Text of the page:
Sequester cuts taking toll at high-flying Oshkosh air show

For pilots and aviation enthusiasts, Mecca is not in Saudi Arabia, it’s in Wisconsin.

Once a year, they make the pilgrimage to Oshkosh, about an hour north of Milwaukee, for the Experimental Aircraft Association’s “Airventure.”

When planes and pilots come from all over the world and acrobats, bi-planes and fighters streak across the runway, little Whitman regional airport becomes the busiest in the world.

But this year, for the first time in six decades of the air show, the Federal Aviation Administration announced that due to the sequester, there was no money to get air traffic controllers to Wisconsin or pay them overtime for the big show, which this summer began July 29 and ends Aug 4.

So the EAA has to pay their expenses out of its own budget and would-be profits at the end of the show -- money that usually is donated to youth education programs.

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    So far the EAA has put up half the costs for the controllers’ overtime, housing, transportation and incidentals and, claiming an arbitrary application of budget cuts, is petitioning a federal court to step in. The court could rule in mid-August.

    When the FAA made its announcement about the air traffic controllers, tickets had already been sold, and with 70 days to go, the organization needed to come up with $447,000 or the big air show would be grounded.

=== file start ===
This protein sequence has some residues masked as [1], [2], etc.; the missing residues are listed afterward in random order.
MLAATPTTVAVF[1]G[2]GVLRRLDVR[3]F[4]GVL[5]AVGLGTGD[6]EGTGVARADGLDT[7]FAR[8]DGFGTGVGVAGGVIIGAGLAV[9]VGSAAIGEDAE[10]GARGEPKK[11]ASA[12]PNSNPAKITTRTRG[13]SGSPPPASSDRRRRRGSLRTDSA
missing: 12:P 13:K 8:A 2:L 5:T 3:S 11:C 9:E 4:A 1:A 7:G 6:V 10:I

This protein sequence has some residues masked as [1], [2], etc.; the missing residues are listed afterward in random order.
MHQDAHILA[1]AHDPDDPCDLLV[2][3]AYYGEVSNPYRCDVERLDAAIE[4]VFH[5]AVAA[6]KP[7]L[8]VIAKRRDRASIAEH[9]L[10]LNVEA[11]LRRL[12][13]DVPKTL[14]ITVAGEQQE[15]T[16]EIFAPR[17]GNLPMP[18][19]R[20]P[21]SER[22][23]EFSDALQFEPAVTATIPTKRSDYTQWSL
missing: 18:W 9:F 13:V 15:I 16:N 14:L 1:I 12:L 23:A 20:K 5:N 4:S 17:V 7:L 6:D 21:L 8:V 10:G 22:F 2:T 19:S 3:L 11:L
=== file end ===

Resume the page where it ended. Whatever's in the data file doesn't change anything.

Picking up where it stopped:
“We’d already contracted, sold and had in place this event,” said EAA Chairman Jack Pelton, “You can’t define being held hostage more accurately than that.”

    Sen. Tammy Baldwin (D-Wisc.), along with a cadre of other senators and representatives, appealed to FAA administrator Michael Huerta who responded in writing. “The current budget environment is requiring us to make difficult budget decisions,” he said.

    However, pilots at the air show say the FAA is making political decisions, encouraged by an administration that has never been friendly to aviation and a president who refers to “tax breaks for corporate jets” when trying to illustrate the separation of the wealthy and poor.

    “Everything about the sequester is a budgeting gimmick,” says EAA member Jeff Cook. “There’s a lot of other areas that could’ve taken budget cuts, but they took the politically expedient one to make the most noise.”

    The big draws at the air show, the Blue Angels and the Thunderbirds, already fell to the budget cuts.